In order to evaluate the efficacy of oral supplementation with 3 g of arginine per day associated with creatine, L-carnitine, aspartic acid, magnesium, selenium and vitamins C and E (Argivit© Aesculapius Farmaceutici) in the prevention and treatment of sarcopenia in patients with COVID-19-related pneumonia, we conducted a parallel randomized study comparing it with standard therapy alone. Forty patients on standard therapy plus supplementation were compared with a control group of 40 patients, all hospitalized at the sub-intensive care unit of the Del Mare Hospital in Naples, with a clinical diagnosis of SARS-CoV-2 infection and COVID-19 pneumonia. Muscle strength was assessed with the handgrip test and muscle ultrasound. Arginine-supplemented patients had an average grip strength of 23.5 at the end of hospitalization compared with 22.5 in the untreated group with less reduction, showing statistical significance (p < 0.001). In the same way, the thickness of the vastus lateralis quadriceps femoris muscle measured at the end of hospitalization showed less reduction on ultrasound, with a higher average value in the group receiving treatment than in the group of patients without supplementation (p < 0.001). Upon discharge there was a 58.40% reduction in ventilation days in patients with arginine supplementation compared with the control group. Full article
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Article
Association of Mortality-Related Risk Factors in Patients with COVID-19: A Retrospective Cohort Study
Healthcare 2021, 9(11), 1468; https://doi.org/10.3390/healthcare9111468 - 29 Oct 2021
Cited by 1 | Viewed by 509
Abstract
COVID-19 is a rapidly disseminating infectious disease conferred by the World Health Organization (WHO) as severe acute respiratory syndrome coronavirus 2 (SARS-CoV-2). Epidemiological and clinical characteristics data have been identified for patients with COVID-19, but mortality-related risk factors and a comprehensive clinical course [...] Read more.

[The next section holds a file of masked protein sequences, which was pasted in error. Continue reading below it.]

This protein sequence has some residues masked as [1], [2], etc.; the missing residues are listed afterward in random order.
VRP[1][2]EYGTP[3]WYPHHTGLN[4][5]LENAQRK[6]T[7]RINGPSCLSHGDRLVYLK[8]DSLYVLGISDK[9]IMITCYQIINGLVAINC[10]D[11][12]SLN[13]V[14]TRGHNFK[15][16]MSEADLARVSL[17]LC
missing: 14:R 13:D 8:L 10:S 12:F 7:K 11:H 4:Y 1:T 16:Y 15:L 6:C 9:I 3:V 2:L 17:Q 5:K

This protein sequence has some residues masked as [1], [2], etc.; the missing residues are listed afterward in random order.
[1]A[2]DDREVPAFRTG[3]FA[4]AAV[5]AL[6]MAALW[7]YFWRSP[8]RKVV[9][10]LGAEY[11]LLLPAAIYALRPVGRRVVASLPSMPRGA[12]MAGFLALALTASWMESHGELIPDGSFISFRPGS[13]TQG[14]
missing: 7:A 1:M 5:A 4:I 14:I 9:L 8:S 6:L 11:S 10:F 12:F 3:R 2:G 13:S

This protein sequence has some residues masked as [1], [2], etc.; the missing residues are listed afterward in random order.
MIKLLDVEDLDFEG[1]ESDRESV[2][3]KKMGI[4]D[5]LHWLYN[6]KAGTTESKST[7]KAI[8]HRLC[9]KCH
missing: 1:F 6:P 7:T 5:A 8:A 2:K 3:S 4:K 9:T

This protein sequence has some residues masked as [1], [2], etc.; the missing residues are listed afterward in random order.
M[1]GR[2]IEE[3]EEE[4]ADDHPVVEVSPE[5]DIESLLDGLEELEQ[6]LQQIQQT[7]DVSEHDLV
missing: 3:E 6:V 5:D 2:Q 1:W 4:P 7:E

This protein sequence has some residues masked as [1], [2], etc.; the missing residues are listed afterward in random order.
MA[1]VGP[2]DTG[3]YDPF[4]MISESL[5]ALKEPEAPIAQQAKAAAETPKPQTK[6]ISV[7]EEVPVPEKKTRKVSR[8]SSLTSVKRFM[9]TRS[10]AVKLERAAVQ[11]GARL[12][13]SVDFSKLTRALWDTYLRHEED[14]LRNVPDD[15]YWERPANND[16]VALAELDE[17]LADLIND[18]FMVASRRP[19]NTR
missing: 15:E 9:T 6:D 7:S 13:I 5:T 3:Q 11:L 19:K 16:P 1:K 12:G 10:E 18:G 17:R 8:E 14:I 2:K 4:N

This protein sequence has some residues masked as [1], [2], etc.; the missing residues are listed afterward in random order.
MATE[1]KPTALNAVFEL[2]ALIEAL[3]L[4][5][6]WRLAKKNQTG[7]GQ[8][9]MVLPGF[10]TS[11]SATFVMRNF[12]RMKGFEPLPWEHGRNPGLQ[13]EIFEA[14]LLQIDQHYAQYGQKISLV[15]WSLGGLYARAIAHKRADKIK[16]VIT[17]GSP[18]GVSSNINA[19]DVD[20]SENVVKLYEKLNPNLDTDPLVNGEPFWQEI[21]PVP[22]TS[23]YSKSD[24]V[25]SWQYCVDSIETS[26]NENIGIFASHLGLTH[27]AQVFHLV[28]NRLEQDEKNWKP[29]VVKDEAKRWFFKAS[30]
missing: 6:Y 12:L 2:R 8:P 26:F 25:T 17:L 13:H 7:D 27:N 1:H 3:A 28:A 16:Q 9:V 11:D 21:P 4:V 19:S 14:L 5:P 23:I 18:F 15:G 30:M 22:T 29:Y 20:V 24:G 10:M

COVID-19 is a rapidly disseminating infectious disease conferred by the World Health Organization (WHO) as severe acute respiratory syndrome coronavirus 2 (SARS-CoV-2). Epidemiological and clinical characteristics data have been identified for patients with COVID-19, but mortality-related risk factors and a comprehensive clinical course of disease in a developing country have not been specifically defined. This retrospective, single-center cohort study involved all successive inpatients having a positive COVID-19 polymerase chain reaction (PCR), with deceased or discharged clinical outcomes from 1 January to 10 May 2021. Data were extracted from electronic medical records on demographic, clinical, radiological, and laboratory findings as well as complications faced and treatment provided during follow-up, involving serial samples for viral RNA identification, and compared between the dead and survivors. To investigate the risk factors associated with in-hospital mortality, we employed the multivariate logistic regression model. In this study, 2048 patients were involved, 1458 of whom were discharged, and 590 died in hospital. More than half of patients were identified as male with old age being the potential risk factor of mortality. Exactly 94.8% of all patients presented with fever at the time of admission. Several comorbidities were present in the study population, with the most frequent comorbidity being cardiovascular diseases (1177 of 2048) and hypertension (975 of 2048) followed by cerebrovascular disease and diabetes mellitus. Mortality rates for infected patients were observed as higher in severe patients (46.3%) compared with non-severe cases (26.1%) during a follow-up. Multivariate regression analysis showed a significant association of in-hospital mortality of patients with older age, presence of hypertension and cardiovascular diseases as underlying comorbidities, increased level of cardiac troponin I and d-dimer concentration on admission, as well as septicemia and ARDS as a complication during illness. To minimize the risk of death in COVID19 patients, as well as the risk of severe complications, urgent public health measures should be properly planned and implemented on those vulnerable populations. To detect early manifestations of clinical problems, thorough and regular follow-up is warranted. Full article